January 27th, 2022 Read Time: 6 minutes
Jessica is a content writer with more than 8 years of experience covering SaaS and the tech industry. She has worked with both B2B and B2C publications across North America, Europe, and APAC and currently writes about IT Solutions or Electric.
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Spyware presents a significant cybersecurity challenge to small and medium sized businesses. It operates discreetly, or disguised as a genuine app, and may evade the scrutiny of your IT team for a long time. But its effects can be devastating, even leading to the collapse of your business. To be on the safe side, it’s essential that every business takes measures to protect itself from spyware. This article covers everything you should know about spyware.
Spyware refers to malicious software installed on your device to monitor, control, or steal your data without your knowledge. It gains entry to your sensitive personal or business information, such as your financial records, customer and supplier data, and other important details, and relays it to third parties, who may use the stolen information for malicious purposes.
Ever wondered why particular ads flood your browser after visiting some websites? Spyware tracks your online activity, installing cookies on your browser, and passing the information to third parties, which use or sell it to advertisers.
But spyware does much more than just attract unsolicited ads to your devices. It can track and capture your login credentials, and supply them to third parties or the spyware author, who can use them for identity theft or to commit fraud.
Spyware also monitors your browsing activities with the hope of controlling your website experience. For instance, spyware may place suspicious links disguised as legitimate ads on your current website, enticing you to click on them. If you happen to click on such links, you’ll likely land on a potential site for phishing.
Your business may encounter four common types of spyware, with different functions. Their functions include monitoring your website activities, so third parties can push pesky ads at you, or recording your keystrokes hoping to capture your login credentials. Here are the four types of spyware:
Adware monitors your browsing activity to capture your interests. It sends your online activity data to advertisers, so they can send you targeted but unsolicited ads. But adware can do much more than just pushing ads to the web pages you visit. Hackers can use this type of spyware to lure you to their site via deceptive ads, and gain access to your system.
This type of spyware can be quite difficult to prevent since it comes disguised as legitimate files or software. Culprits are often those seemingly harmless email attachments, or common utility software files on dubious sites. This is all the more reason to download software from reputable sites, or to delete emails with strange attachments immediately when they hit your inbox.
You leave behind an online footprint when you browse the web, and third parties can track this footprint to see which sites you visit, what you search online, and even what you download. They can use this data to prop up phony apps or attachments and to lure you into exposing sensitive data.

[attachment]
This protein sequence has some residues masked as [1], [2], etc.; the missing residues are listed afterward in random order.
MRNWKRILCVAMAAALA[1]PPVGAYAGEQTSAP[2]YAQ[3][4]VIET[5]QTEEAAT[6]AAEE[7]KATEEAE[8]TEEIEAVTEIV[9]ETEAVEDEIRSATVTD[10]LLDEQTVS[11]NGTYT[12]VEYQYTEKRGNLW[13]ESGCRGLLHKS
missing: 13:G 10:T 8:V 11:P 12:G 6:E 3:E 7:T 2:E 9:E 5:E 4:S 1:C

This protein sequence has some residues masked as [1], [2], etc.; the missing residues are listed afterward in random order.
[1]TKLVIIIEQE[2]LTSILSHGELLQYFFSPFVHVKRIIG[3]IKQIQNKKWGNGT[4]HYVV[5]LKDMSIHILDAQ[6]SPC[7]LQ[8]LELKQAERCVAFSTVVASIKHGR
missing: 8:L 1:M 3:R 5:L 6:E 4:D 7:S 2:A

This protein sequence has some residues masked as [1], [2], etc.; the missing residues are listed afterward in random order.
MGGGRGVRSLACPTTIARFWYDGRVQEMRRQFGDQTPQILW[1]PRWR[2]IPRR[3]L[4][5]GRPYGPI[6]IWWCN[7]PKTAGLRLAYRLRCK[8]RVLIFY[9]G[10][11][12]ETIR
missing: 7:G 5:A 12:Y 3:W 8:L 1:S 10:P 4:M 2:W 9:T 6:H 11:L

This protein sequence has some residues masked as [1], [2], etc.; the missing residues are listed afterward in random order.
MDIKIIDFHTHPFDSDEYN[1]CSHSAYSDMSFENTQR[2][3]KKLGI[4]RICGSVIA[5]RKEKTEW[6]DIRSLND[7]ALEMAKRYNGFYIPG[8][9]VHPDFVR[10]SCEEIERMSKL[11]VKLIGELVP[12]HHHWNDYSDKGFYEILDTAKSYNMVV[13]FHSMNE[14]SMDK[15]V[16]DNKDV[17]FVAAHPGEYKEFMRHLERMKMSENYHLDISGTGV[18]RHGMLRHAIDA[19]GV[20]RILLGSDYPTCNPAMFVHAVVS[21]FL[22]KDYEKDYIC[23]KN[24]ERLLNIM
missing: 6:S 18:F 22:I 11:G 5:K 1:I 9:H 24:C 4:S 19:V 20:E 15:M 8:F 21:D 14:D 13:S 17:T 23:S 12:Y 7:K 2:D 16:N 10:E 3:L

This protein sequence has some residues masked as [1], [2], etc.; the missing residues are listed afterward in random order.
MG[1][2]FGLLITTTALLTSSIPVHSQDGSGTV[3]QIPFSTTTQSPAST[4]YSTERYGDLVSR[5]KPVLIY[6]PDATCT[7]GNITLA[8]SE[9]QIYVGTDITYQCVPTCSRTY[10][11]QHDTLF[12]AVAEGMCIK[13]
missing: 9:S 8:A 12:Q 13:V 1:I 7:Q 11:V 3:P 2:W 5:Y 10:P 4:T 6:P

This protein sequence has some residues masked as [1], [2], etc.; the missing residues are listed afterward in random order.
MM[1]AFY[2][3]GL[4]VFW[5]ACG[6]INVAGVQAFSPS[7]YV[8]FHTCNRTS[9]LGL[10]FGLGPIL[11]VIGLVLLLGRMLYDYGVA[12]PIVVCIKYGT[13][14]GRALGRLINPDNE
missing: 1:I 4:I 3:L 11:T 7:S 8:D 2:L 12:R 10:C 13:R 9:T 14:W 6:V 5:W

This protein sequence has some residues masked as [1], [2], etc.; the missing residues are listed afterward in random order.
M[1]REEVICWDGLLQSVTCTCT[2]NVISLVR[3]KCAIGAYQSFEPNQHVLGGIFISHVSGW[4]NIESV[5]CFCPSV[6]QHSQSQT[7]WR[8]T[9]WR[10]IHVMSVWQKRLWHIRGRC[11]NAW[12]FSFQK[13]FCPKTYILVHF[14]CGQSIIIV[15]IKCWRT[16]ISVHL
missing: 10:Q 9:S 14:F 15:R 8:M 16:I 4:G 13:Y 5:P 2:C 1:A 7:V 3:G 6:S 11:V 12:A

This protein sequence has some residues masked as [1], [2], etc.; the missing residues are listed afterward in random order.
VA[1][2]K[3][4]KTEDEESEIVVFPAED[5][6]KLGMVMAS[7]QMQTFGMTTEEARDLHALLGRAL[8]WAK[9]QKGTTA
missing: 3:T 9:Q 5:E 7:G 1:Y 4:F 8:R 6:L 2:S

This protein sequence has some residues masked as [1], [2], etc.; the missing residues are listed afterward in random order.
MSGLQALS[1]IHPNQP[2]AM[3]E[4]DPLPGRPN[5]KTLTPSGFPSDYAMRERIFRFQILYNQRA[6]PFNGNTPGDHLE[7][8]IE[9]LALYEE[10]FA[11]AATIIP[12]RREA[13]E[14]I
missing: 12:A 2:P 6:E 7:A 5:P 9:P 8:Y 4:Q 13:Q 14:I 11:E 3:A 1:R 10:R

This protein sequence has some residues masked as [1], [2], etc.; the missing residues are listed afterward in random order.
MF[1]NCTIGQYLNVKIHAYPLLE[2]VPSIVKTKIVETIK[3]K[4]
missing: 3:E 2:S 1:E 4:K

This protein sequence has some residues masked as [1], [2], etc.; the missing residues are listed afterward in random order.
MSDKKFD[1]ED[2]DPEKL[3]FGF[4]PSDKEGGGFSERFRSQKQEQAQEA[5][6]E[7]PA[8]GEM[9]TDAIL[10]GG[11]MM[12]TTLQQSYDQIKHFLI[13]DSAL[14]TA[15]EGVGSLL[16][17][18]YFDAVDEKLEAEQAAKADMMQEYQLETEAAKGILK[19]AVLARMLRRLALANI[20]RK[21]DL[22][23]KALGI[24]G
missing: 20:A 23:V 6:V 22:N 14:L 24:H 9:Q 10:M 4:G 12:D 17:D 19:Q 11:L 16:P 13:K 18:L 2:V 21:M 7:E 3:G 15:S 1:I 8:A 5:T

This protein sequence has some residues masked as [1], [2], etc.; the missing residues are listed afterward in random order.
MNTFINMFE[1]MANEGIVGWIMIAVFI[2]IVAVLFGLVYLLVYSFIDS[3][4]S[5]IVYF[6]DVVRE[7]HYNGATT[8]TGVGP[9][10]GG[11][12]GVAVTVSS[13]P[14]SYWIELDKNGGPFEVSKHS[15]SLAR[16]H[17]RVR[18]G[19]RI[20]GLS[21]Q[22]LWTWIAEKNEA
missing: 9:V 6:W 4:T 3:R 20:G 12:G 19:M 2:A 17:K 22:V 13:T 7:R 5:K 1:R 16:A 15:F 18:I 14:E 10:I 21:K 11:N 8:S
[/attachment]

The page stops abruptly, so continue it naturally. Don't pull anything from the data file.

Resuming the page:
Often disguised as freeware, system monitors can infiltrate your IT systems quite easily. They monitor, control and capture everything you do on your computer, including emails, chat room exchanges, programs run, websites visited, and login credentials. Before you download and install any freeware on your device, be sure it’s from a reputable site to prevent this type of spyware from infiltrating your computers.
It’s extremely important for businesses to ensure all data, information and the entire IT infrastructure is secure from cyber attackers. With more people working remotely, the risk of attackers targeting security vulnerabilities in IT systems is higher than ever before.
It’s even worse for SMBs, which often have limited resources to mitigate a data breach. As quoted in the National Cybersecurity Alliance, the average cost of a data breach could be as high as $149,000. Very few SMBs can survive such an onslaught. Their best hope is implementing water-tight cybersecurity measures to prevent such attacks.
Here are 4 steps to protect your business from spyware:
Stronger policies make it difficult for spyware to infiltrate your systems. They include logging into your systems from specific devices, using the 2FA authentication method, and avoiding public WiFi.
Every employee needs to undergo cybersecurity training. Ensure they know what to look for, and what to do (or not to do), at all times. Some basic practices include not storing passwords on their mobile devices and avoiding clicking on suspicious links or email attachments, among other measures.
Premium anti malware may be expensive, but it cannot compare with the devastating effects of a malware attack. Invest in up-to-date and reliable antivirus to tackle any spyware or virus attempting to infiltrate your systems.
Ensure all your passwords have no fewer than eight characters, and feature letters, numbers, as well as special characters. Also, be sure to change them often in case they fall into the wrong hands.
When hit by spyware, the first thing to do is to prevent it from causing more damage. You can do so by following these steps:
Spyware may appear harmless, but can drive your business into the ground. Adopt proper cybersecurity policies to secure your systems against potential attacks. Since this can be a challenge for small businesses, you may consider outsourcing cybersecurity services to a reliable and professional IT services provider. Contact Electric for a reliable IT partner that can grow with your business, and secure it from potential cybersecurity threats.